Rachel Epstein, of Roslyn, took up the tango in her 80s as a way of reconnecting with her memories of growing up in France, where she hid from the Nazis. NewsdayTV's Steve Langford reports. Credit: Newsday/Thomas A. Ferrara; File Footage

Ever since she was a young girl growing up in France, Rachel Epstein has loved music and dancing.

About a dozen years ago, Epstein, a Holocaust survivor, took up ballroom dancing. Five years later, she said she started learning tango.

“I love the tango dance and I love the tango music,” said Epstein, 92. “It puts you in a different world. When you dance, it’s very good for your body and it’s wonderful for your mind.”

Dressed in 5-inch heels, Epstein dances weekly on the parquet floor in the living room of her Roslyn home with her instructor, Eran Polat.

“So for one hour that I do every week, I’m forgetting about everything except dancing,” Epstein said.

Of all the partner dances, tango is the most natural and most expressive, said Polat, who also teaches group lessons through Argentine Tango Lovers of Long Island.

“It’s not just the drama behind tango,” Polat said. “It’s funny, it’s playful. It’s vulnerable, delicate yet powerful, strong and transformative.”

For anyone wishing to learn to tango, Polat recommended starting with weekly group lessons. They can then progress to private lessons if they are serious about mastering the dance.

“You can really learn the main components, and you can start going to milongas, which are tango socials. And then as you dance with different people, you get better,” Polat said.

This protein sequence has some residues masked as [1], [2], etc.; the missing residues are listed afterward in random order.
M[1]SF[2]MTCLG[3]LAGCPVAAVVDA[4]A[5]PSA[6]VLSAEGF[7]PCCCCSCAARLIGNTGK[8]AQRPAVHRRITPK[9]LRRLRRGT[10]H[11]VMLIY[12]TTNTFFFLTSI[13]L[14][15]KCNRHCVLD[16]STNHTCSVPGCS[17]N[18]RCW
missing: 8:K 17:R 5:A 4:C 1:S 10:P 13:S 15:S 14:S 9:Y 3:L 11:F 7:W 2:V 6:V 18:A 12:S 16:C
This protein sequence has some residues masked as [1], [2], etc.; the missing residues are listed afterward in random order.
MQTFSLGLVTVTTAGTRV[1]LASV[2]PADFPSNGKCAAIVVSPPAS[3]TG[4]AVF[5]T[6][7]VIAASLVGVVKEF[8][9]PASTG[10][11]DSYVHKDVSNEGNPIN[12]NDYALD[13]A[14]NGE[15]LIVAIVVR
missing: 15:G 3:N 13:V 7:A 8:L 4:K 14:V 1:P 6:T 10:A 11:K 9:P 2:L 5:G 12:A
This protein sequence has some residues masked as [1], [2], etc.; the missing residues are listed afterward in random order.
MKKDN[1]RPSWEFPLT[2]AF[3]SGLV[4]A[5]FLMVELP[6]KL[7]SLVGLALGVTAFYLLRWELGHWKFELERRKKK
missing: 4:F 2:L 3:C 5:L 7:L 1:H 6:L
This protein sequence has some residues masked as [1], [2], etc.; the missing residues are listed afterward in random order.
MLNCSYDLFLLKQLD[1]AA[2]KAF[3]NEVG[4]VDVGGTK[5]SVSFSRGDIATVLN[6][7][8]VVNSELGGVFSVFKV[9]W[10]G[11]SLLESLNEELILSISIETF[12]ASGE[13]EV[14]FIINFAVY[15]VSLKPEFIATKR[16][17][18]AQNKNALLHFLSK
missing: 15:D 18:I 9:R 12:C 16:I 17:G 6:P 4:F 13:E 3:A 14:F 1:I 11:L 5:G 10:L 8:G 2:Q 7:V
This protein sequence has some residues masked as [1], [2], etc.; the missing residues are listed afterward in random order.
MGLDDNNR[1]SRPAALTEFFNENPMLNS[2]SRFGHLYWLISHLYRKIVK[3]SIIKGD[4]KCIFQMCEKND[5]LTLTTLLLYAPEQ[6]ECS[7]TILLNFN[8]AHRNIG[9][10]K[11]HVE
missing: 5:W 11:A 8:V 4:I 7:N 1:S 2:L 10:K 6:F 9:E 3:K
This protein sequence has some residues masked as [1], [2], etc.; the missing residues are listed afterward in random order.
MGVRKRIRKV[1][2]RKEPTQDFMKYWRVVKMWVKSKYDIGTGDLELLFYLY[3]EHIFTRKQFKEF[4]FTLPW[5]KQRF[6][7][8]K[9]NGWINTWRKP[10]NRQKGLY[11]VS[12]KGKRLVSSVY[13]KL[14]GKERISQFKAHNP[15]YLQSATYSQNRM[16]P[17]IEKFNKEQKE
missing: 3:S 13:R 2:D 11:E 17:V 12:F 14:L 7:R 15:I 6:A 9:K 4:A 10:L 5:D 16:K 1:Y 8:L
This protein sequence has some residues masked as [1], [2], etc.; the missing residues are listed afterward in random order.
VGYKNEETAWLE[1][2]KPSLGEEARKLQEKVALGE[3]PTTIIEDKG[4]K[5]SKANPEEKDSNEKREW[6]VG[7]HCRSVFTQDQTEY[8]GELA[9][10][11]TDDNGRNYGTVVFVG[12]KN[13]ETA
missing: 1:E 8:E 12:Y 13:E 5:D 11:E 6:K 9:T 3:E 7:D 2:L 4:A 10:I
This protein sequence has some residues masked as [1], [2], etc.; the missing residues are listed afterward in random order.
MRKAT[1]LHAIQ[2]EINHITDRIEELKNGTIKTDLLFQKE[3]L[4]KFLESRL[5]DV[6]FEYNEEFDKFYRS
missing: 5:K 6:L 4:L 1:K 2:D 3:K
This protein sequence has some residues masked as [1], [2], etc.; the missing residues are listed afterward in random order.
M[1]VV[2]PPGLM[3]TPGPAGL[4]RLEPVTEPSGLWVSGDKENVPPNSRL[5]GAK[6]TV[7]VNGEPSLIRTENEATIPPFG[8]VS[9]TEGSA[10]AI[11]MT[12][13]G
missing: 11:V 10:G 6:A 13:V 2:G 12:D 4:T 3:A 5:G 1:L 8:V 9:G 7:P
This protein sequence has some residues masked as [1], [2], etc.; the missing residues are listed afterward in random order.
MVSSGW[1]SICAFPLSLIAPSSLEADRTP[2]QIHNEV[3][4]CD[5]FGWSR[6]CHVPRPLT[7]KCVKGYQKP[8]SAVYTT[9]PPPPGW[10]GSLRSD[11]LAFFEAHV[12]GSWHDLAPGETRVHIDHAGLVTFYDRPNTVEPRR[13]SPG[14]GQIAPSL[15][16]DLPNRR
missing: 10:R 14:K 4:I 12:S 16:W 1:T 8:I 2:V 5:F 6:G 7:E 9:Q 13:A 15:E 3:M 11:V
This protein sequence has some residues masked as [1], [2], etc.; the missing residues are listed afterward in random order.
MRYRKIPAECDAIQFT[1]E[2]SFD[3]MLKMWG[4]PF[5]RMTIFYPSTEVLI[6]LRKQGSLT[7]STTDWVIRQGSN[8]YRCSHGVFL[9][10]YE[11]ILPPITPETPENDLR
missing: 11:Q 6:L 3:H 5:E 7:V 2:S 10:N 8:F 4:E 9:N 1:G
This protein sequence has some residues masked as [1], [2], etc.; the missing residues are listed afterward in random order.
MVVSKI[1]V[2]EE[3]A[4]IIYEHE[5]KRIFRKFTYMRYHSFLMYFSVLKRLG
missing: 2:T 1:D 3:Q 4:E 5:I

The tango involves listening to both the music and to your partner’s cues: initiation, moving your weight from one foot to the other and breathing together when the music pauses.

“After a little while, it becomes so natural: You close your eyes and you just dance and just become in this high state,” Polat said.

Dancing the tango, Polat said, is very introspective.

“It shows you who you are, what kind of person you are,” Polat said. “What kind of feelings you have, what kinds of actions you take.”

Tango, Polat warned, can be addictive.

“You start going to milongas and then you go to festivals,” Polat said. “You take a bunch of workshops, seminars. Then, you go to tango marathons where you dance for a few days.”


For individual lessons, Polat charges $50 per half hour and $100 per hour. Group lessons through Argentine Tango Lovers of Long Island cost $25.


The Argentine Tango Lovers of Long Island holds group lessons on Tuesday evenings at Mirelle’s Restaurant, 170 Post Ave. in Westbury; and on Friday evenings at 375 Dance Studio, 375 Westbury Ave. in Carle Place. For more information, visit argentinetangolovers.com.


At milongas (dance socials), a DJ plays a tanda, a set of four songs during which a couple dances together, then a cortina (interlude), when a dancer has the option to move on to a new partner.

“How you get the partner, it’s not by asking, ‘Would you like to dance?’ It’s a gesture, with eye contact, called a ‘cabaceo,’ ” Polat said.


The basic tango steps, for the leading dancer, are: Step forward with your left foot; forward with your right, passing the left; forward with your left, passing the right; forward and to the right with your right foot; then bring left foot close to the right one. The dancer not leading follows the opposite steps, starting by stepping backward with their right foot.

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